Originally published by By Scott Armstrong.
Like most maritime accident claims, injuries to longshoremen and stevedores can involve a complex web of state and federal laws. The Longshore and Harbor Worker’s Compensation Act (LHWCA) and case law interpreting the LHWCA outline three duties that vessel owners and operators owe to longshoremen and stevedores. First, the vessel owner and operator have a turnover duty. That duty requires that owners and operators turn their vessel over to the longshoremen and stevedores without hidden dangers. This duty does not require that ship owners and operators remedy open and obvious conditions or easily-anticipated conditions. The vessel’s turnover duty is one of the most litigated duties that vessel owners and operators owe to longshoremen and stevedores.
Second, vessel owners and operators owe a duty to longshoremen and stevedores when the vessel crew actively involve themselves in the cargo operations. The duty requires that the vessel use reasonable care to avoid exposing longshoremen to harm from hazards they may encounter from equipment under the vessel’s active control or hazards in areas that are under the active control of the vessel. The issues surrounding “active control” claims depend on the vessel crew having active control over the equipment or areas where the longshoreman is injured.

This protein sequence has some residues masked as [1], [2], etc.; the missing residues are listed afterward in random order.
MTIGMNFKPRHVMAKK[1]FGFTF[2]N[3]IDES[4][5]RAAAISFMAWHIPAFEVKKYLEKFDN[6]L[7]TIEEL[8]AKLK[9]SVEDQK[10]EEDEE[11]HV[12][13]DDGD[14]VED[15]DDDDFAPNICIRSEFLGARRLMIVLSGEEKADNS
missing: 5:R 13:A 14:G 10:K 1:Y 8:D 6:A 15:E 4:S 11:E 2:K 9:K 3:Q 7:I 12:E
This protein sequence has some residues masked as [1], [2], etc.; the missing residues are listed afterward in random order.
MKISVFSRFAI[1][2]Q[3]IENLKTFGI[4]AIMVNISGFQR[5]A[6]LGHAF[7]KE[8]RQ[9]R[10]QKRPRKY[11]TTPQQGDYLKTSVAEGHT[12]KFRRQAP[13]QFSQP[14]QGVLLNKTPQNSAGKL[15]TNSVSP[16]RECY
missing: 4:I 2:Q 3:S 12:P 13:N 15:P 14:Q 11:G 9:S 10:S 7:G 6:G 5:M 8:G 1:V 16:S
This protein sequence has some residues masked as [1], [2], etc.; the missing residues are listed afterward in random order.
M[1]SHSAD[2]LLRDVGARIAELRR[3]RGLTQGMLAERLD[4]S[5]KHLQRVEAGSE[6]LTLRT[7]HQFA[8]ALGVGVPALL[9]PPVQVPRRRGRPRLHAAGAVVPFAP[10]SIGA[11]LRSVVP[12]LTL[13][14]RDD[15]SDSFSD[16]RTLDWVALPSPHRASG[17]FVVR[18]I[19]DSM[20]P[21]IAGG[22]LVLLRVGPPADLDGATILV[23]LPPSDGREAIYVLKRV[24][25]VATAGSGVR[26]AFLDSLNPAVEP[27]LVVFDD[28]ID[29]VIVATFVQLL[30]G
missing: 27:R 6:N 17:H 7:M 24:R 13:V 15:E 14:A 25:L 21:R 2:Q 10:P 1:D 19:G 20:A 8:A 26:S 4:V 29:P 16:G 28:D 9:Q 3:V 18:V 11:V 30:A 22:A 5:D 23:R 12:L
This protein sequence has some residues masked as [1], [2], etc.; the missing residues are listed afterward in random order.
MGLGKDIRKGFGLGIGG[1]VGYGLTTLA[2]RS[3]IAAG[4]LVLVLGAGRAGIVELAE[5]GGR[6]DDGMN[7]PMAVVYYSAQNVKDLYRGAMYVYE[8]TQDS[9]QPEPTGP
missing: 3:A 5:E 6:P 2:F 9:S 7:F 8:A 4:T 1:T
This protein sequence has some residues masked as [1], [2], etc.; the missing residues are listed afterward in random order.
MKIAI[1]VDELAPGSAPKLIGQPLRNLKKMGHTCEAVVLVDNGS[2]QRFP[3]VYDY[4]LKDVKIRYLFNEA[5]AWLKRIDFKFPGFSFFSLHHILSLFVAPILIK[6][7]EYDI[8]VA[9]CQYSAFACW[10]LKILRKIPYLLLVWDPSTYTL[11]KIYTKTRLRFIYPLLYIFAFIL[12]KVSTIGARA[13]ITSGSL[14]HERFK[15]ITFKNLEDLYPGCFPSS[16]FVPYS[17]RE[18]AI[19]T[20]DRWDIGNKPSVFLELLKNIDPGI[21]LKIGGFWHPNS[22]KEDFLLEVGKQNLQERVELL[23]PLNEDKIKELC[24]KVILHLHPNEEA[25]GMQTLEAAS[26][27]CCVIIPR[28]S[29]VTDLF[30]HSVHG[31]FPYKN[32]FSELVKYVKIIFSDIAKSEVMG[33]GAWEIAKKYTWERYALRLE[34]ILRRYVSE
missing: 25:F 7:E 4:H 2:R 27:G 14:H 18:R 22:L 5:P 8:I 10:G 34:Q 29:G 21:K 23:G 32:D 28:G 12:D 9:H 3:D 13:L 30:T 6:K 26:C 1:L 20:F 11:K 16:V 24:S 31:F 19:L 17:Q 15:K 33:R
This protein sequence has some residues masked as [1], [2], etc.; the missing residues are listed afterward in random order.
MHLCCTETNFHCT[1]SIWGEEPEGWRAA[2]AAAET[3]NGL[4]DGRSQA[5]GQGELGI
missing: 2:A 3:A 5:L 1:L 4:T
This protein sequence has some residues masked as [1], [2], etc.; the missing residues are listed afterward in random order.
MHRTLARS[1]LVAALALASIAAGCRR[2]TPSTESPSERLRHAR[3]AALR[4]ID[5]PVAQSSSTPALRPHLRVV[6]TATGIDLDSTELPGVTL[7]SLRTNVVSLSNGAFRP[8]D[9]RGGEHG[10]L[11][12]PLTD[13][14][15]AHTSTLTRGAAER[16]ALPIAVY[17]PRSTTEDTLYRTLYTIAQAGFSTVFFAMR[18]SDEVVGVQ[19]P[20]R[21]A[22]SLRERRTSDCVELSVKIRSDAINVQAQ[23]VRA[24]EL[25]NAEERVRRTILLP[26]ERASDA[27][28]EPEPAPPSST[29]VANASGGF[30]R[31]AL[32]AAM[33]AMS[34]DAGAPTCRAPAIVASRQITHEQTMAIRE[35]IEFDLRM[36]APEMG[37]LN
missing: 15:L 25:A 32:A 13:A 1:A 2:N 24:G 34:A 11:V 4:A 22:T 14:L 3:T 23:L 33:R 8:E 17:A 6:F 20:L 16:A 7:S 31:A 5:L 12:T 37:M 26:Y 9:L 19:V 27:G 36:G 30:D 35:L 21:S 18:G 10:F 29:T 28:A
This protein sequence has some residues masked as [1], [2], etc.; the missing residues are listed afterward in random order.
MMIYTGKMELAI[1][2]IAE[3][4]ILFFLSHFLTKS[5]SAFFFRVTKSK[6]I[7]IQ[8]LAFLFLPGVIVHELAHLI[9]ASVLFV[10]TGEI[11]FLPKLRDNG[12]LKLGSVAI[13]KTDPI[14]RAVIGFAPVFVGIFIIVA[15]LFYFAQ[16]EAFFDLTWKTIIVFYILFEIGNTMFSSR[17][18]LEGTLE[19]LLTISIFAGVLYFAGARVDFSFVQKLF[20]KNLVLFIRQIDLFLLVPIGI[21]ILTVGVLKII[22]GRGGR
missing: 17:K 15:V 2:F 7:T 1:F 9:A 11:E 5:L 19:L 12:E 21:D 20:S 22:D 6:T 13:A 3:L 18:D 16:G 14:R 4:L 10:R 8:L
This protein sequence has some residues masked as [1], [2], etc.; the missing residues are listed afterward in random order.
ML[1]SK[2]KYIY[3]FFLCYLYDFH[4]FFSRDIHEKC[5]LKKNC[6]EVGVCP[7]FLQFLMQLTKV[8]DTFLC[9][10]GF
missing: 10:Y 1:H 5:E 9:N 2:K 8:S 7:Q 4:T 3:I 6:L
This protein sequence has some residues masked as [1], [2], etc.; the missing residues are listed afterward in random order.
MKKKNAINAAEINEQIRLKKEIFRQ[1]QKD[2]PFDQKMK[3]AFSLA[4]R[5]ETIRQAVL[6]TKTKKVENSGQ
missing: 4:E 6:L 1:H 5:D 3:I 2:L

Last, vessel owners and operators owe a duty to longshoremen and stevedores to intervene if the vessel has actual knowledge that the ship or its gear pose a danger to the longshoremen and that the stevedore is unreasonably failing to protect the longshoremen. These types of cases require that the injured person prove that the vessel had both actual knowledge of the danger and knowledge that the stevedore is not taking adequate steps to keep workers safe.
Claims against vessel owners and operators also involve other laws and regulations that may limit or restrict an injured worker’s ability to bring a claim. The lawyers at Abraham, Watkins, Nichols, Sorrels, Agosto & Aziz have the experience to handle serious and complex maritime injury cases. If your loved one has been killed or you have been injured aboard a vessel, contact us today at 713-222-7211 or toll free at 1-800-870-9584 for your free consultation.
from Texas Bar Today http://ift.tt/2oU4SbV
via Abogado Aly Website